Matrimid® polyimide asymmetric hollow fibers have been fabricated and applied for pervaporation dehydration of isopropanol. The effectiveness of thermal annealing at high temperatures and/or chemical crosslinking using 1,3-propane diamine (PDA) on the separation property of these fibers has been investigated. It is found that an increase in the degree of cross-linking results in an increase in separation factor and a decrease in flux. Thermal annealing alone has failed to improve hollow fiber performance due to the cracks caused by inhomogeneous shrinkage in heating process. Nevertheless, appropriate application of thermal annealing as a pretreatment for crosslinking can produce fibers with the optimal performance. The pristine hollow fibers have a flux and a separation factor of 6.2 kg / m2 h and 7.9, respectively; with this thermal treatment followed by crosslinking, the flux and separation factor change to 1.8 kg / m2 h and 132, respectively. It is believed that the formation of charge transfer complexes (CTCs) within the polymer matrix during heat treatment not only assists polymeric chain packing and rigidification but also facilitates more efficient PDA crosslinking, thus results in higher size and shape discrimination in pervaporation. Apparently, PDA molecules could also seal the non-selective cracks (defects). These results indicate the combined thermal and chemical modification possibly is an effective method independent of the initial status of the hollow fiber (e.g. defective or defective free) in revitalizing and enhancing the membrane performance. XRD characterization confirms a tighter polymer networking in hollow fibers with the crosslinking modification. Comparison between the dehydration of different alcohols reveals that a better separation performance could be obtained for alcohols having a larger molecular cross-section.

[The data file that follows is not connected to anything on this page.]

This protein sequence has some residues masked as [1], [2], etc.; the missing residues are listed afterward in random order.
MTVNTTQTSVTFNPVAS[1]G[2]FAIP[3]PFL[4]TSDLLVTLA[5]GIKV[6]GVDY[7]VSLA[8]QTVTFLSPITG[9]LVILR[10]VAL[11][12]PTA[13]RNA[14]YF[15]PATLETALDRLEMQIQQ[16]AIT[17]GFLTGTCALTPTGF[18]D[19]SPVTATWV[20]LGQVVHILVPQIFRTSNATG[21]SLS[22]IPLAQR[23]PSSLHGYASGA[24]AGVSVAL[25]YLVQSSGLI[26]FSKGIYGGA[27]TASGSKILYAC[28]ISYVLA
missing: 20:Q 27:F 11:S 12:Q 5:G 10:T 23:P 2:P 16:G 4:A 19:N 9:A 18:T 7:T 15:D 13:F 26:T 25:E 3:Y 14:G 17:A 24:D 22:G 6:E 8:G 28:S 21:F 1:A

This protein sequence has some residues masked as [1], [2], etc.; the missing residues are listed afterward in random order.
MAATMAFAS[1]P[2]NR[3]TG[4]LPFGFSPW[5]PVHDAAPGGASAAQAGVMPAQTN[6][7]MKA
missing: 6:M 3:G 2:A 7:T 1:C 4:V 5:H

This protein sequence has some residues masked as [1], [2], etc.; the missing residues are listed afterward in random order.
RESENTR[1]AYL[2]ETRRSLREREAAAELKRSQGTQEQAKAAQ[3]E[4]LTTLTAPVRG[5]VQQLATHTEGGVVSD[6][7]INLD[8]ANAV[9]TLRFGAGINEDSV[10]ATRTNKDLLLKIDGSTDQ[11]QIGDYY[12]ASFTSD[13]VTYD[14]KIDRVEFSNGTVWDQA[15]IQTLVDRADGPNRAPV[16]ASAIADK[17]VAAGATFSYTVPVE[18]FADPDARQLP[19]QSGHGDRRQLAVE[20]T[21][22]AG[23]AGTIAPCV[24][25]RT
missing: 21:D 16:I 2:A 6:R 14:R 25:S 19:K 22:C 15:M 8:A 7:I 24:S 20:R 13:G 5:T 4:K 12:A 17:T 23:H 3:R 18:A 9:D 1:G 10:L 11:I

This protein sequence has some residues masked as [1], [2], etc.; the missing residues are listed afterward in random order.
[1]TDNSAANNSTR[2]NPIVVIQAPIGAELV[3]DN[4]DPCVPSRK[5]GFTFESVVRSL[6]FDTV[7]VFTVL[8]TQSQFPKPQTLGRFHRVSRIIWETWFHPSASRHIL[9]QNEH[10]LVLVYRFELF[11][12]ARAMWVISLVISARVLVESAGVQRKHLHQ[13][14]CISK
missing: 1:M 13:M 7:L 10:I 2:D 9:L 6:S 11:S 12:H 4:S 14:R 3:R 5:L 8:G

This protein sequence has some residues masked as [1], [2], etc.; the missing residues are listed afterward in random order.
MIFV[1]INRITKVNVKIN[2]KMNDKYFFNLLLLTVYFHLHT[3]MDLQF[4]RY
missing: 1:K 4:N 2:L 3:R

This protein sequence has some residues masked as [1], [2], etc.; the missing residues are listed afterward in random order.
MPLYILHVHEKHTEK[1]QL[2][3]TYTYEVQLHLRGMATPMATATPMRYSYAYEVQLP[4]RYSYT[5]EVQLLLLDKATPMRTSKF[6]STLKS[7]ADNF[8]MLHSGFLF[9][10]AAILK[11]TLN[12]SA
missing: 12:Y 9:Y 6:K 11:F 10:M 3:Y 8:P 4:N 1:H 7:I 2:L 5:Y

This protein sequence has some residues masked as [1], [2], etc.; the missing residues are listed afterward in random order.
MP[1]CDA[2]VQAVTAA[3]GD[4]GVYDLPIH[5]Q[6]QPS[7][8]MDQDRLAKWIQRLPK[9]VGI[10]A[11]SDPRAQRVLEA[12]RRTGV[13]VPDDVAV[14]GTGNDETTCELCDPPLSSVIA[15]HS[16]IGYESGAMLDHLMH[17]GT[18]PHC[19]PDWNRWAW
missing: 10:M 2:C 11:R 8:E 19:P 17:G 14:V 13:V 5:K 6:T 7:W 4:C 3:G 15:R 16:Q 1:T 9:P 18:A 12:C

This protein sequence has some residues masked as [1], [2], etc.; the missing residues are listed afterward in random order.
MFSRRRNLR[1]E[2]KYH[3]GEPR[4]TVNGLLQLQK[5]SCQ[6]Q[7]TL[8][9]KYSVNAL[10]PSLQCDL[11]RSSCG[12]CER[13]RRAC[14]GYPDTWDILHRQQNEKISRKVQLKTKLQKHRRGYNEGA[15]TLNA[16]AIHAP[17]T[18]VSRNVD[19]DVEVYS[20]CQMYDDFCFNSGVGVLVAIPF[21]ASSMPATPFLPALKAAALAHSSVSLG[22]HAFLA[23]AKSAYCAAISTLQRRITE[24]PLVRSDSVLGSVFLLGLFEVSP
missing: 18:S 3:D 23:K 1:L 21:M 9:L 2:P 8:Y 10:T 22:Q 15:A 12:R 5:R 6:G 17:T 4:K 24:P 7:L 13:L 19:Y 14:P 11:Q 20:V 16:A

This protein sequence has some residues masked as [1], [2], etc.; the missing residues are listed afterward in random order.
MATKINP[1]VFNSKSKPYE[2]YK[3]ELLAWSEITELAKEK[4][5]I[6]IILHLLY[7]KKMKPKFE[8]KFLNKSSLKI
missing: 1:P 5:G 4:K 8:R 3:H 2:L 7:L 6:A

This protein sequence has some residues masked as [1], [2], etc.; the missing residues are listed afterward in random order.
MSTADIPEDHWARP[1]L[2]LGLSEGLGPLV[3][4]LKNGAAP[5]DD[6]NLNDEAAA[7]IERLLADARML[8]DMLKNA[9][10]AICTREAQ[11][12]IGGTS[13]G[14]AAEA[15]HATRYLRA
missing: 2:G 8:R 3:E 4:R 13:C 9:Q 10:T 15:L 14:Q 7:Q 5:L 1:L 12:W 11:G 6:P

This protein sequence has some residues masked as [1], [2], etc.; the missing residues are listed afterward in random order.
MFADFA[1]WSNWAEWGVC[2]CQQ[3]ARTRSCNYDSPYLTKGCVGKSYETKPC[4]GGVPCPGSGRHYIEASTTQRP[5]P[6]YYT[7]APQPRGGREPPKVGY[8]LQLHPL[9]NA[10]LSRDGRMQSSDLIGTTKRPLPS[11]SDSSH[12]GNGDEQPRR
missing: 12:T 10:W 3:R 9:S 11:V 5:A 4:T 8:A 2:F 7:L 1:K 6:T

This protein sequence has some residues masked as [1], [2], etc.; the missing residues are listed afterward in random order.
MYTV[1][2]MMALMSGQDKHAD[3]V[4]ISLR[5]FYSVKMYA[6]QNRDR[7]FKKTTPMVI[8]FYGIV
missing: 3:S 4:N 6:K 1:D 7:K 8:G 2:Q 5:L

ASJC Scopus subject areas
- Chemical Engineering(all)
- Industrial and Manufacturing Engineering
- Applied Mathematics